Hospital Update: There Is No Easy Way Out
On November 8, the St. Vincent Hospital (SVH) Board Strategic Retreat was held at the Elks Lodge in Leadville. There was an overflow crowd of nearly 200 Lake County residents who took time off from work – or weekend – to have their voices heard, as hospital administrators and board members navigated how to move forward, after voters rejected the mill levy initiative on Nov. 4.
Representing St. Vincent Hospital were Board Members: Nancy Boeve, Denny Johnson, Byron Copley, and Josh Colley. SVH Board Member Fernando Mendoza was absent . In addition, the hospital’s CEO Joyce Beck and CFO Ric Eisenring were there, as well as other management and staff from the medical facility.
It was clear from the start that everybody in that room wanted the hospital to remain open. It was clear that everybody in that room was concerned with patient-care and health care. But what muddied the waters in that moment, was years of community mistrust, meeting up with the months of a hard-fought – unsuccessful – campaign; the two sides seemed more polarized than ever, as folks crammed into the Elks Ballroom to hear the fate of the 135-year old hospital.
The morning’s agenda included Beck’s presentation of the“St. Vincent Hospital Operational Plan” for the next year to the Hospital Board and the citizens of Lake County.
“The purpose of the presentation,” explained Beck from the onset, “is to look at the options that we have.” The three options presented are outlined below for readers. For more details including floor plans and timelines, please see the next video which captures Beck’s complete presentation.
- Option A is to retain the emergency room, the lab, the radiology and the clinic. Beck outlined how that would like, including a floor plan and price tag of $750,000. All of the specific details for Option A are described in this video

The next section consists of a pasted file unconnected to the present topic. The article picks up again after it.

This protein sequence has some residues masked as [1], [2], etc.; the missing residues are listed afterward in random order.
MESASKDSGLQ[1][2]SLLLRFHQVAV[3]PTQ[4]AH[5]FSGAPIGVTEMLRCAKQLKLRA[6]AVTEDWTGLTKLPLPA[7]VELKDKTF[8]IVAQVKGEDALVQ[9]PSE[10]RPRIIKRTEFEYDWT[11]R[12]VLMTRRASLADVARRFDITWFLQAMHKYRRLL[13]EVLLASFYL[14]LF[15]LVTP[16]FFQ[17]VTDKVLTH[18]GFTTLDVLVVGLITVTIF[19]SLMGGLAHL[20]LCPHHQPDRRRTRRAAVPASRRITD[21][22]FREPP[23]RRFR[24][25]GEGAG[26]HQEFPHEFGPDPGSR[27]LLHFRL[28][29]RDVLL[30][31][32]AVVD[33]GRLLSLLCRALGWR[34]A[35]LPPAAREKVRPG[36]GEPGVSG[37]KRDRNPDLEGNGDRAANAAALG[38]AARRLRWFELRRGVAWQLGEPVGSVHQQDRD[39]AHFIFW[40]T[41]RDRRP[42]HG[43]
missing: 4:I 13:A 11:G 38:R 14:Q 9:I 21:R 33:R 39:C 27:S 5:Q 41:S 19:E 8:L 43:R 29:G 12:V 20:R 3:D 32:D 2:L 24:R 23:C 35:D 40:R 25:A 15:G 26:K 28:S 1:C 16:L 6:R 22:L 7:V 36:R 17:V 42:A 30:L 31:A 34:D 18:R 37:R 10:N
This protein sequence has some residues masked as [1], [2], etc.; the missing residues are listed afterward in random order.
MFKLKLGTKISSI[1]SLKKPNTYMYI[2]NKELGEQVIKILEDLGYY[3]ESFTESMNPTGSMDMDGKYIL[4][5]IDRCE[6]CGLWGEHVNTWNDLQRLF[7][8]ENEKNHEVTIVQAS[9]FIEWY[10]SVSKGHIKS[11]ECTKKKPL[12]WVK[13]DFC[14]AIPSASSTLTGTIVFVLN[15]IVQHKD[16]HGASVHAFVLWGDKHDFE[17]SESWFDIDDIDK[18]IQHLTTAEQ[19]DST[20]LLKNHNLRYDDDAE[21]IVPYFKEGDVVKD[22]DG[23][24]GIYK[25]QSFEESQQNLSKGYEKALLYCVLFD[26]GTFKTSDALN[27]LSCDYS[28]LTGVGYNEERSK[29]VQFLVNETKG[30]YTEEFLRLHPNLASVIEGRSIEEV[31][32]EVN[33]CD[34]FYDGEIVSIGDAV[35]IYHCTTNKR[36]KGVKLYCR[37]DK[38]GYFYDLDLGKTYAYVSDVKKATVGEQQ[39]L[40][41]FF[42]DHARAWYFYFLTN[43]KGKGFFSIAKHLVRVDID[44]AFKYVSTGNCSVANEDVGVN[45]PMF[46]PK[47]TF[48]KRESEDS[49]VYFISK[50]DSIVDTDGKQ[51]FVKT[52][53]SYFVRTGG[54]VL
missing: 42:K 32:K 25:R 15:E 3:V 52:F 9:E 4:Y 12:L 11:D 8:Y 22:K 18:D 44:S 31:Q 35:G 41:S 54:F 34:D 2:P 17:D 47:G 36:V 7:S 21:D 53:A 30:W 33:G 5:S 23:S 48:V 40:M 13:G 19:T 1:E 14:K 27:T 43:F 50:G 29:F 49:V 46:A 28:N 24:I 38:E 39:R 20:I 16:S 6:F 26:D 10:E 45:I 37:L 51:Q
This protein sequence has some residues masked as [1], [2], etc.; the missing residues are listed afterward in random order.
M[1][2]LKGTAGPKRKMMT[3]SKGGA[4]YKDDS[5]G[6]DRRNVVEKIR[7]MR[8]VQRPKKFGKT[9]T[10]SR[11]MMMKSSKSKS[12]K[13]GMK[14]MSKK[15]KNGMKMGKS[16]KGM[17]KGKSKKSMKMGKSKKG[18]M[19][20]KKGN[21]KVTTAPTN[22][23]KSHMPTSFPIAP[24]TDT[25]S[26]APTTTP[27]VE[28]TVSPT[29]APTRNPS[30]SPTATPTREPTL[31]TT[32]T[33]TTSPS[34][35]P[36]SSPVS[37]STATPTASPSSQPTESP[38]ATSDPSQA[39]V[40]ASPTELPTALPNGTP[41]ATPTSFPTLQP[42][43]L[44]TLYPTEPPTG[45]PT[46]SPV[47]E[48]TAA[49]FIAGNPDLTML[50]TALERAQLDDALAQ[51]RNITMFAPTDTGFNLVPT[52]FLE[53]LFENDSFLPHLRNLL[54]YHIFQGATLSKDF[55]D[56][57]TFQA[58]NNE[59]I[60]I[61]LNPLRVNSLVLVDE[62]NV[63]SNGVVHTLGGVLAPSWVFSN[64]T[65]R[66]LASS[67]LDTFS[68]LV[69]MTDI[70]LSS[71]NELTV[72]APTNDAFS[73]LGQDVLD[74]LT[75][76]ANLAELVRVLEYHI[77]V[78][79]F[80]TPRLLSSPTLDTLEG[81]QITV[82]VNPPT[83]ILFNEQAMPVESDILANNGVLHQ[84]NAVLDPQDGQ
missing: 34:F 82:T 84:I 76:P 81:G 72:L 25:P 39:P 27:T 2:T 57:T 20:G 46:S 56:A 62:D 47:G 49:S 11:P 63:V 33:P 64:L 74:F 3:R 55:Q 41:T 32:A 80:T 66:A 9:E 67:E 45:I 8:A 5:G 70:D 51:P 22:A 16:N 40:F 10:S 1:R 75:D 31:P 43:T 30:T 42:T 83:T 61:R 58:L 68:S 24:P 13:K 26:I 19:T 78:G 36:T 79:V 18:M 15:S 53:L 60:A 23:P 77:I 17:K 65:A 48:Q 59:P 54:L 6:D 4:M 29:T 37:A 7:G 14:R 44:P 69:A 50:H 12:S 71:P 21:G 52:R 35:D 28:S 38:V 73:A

- Option B – close entire hospital systemically, close clinic. In the video Beck discuss the procedural process of closing St. Vincent Hospital after 135 years in operation.
- Option C – let the building choose when to close the hospital. Beck describes the plusses and minuses of this choice?
During her presentation, Beck clearly outlines the regulations she is bond by under the Colorado Department of Public Health, as well as agreements and waivers already in place with the State (not Lake County) Fire Marshal. Once the hospital’s mill-levy increase ballot Issue 5A was rejected by voters on Nov. 4, the ticking timeline for compliance became louder, echoing off a diminishing bank account.
In order to please both agencies, Beck reported that the hospital gave the long-term care residents a 30 day notice, but were trying to get them out of the rooms that are using the portable heaters within seven days. Some residents have found other nursing homes. Those residents who have not found alternative places by tomorrow, November 14 will be moved to the acute care beds in St. Vincent’s other hallway until the 30 days is up.
The problem with the ECU wing of the hospital, reported Beck, was that there was no heat in the rooms on that side of the hospital and so portable heaters have been used for quite some time. The State Fire Marshall continued to work with the hospital, extending waivers with the understanding that the hospital had been looking for funding.
Now it’s at this point in the story where the details vary a bit, not an unlikely scenario when situations become intense, emotions run high, and not everything is put in writing to assure the facts stand alone.
One Leadville resident who spoke from personal experience was Luanne Patton, whose sister is an ECU resident. In this video, Patton expresses her frustration with the notification process for ECU patient re-location, as well as the priorities she believes are reflected in the hospital’s decision.